[1 file]
[The tape label describes the committee as the "Special Committee on Alternatives to Property Tax."]
House Select Committee on Child Pornography, Its Related Causes and Control public hearing, 1978 April 9
[2 files]
[The hearings were held in Fort Worth and include testimony from various child abuse and protective services employees as well as Morton A. Hill, who speaks about the Hill-Link Minority Report.]
65th Legislature, 1st Called Session, 1977
Texas-Digital-Archive
E2007/010 House Committee on Public Education meeting, 1977 July 11-15
[4 files]
House floor debate, 1977 July 11-probably July 21
[6 files]
House floor debate logbook, 1977 July 11-21
[1 file]
65th Legislature, 2nd Called Session, 1978
Texas-Digital-Archive
E2007/010 House Committee on Constitutional Amendments, 1978
[1 file]
House floor debate, 1978 July 10-August 8
[10 files]
House floor debate logbook, 1978 July 10-August 8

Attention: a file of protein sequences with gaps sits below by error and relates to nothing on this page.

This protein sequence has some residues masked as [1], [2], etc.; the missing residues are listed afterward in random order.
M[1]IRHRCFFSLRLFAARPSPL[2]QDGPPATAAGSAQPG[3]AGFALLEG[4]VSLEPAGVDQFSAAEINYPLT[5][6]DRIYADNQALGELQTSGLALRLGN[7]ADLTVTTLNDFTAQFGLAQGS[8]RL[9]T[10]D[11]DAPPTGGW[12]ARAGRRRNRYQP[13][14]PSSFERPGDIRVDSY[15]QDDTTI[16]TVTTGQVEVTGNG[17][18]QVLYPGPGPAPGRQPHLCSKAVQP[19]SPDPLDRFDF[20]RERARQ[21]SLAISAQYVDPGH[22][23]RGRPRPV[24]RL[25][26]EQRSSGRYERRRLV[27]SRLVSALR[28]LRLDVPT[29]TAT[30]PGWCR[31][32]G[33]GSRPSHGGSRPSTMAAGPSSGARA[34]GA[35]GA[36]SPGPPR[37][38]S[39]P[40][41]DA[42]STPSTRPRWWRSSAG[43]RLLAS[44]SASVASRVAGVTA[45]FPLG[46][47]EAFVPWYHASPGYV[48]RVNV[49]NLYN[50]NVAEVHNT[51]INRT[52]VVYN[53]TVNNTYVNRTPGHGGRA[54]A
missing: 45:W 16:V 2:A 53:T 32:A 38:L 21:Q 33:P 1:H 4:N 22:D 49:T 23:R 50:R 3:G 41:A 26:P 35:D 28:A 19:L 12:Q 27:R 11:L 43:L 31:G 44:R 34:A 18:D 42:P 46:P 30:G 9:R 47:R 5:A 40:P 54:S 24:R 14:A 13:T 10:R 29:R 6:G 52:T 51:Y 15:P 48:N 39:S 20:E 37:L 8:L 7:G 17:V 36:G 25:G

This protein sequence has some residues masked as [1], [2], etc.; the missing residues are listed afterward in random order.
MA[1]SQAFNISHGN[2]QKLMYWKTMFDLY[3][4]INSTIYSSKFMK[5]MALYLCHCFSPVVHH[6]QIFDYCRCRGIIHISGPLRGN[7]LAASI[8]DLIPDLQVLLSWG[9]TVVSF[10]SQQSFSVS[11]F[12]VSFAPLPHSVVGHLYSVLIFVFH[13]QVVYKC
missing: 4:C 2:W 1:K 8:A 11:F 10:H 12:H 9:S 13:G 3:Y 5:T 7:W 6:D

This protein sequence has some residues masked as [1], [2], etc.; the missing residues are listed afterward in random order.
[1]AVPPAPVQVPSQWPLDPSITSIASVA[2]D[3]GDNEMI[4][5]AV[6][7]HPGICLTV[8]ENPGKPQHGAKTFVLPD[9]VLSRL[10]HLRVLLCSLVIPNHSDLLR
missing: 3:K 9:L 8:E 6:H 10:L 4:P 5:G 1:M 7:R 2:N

[1 file]
66th Legislature, Regular Session, 1979
Texas-Digital-Archive
E2007/010 House floor debate, 1979 January 9-May 28
[62 files]
House floor debate logbooks, 1979 January 9-May 24
[6 files]
Untitled, about 1979
[1 file]
[This recording includes a statement by Representative Ben Z. Grant about the Ku Klux Klan's presence in Marshall, Texas. The rest of the recording consists of floor debate regarding beer sales. Speakers include Representatives Wayne Peveto, Bob Leonard Jr., and Bennie Bock II.]
67th Legislature, Regular Session, 1981
Texas-Digital-Archive
E2007/010 House floor debate, 1981 January 13-June 1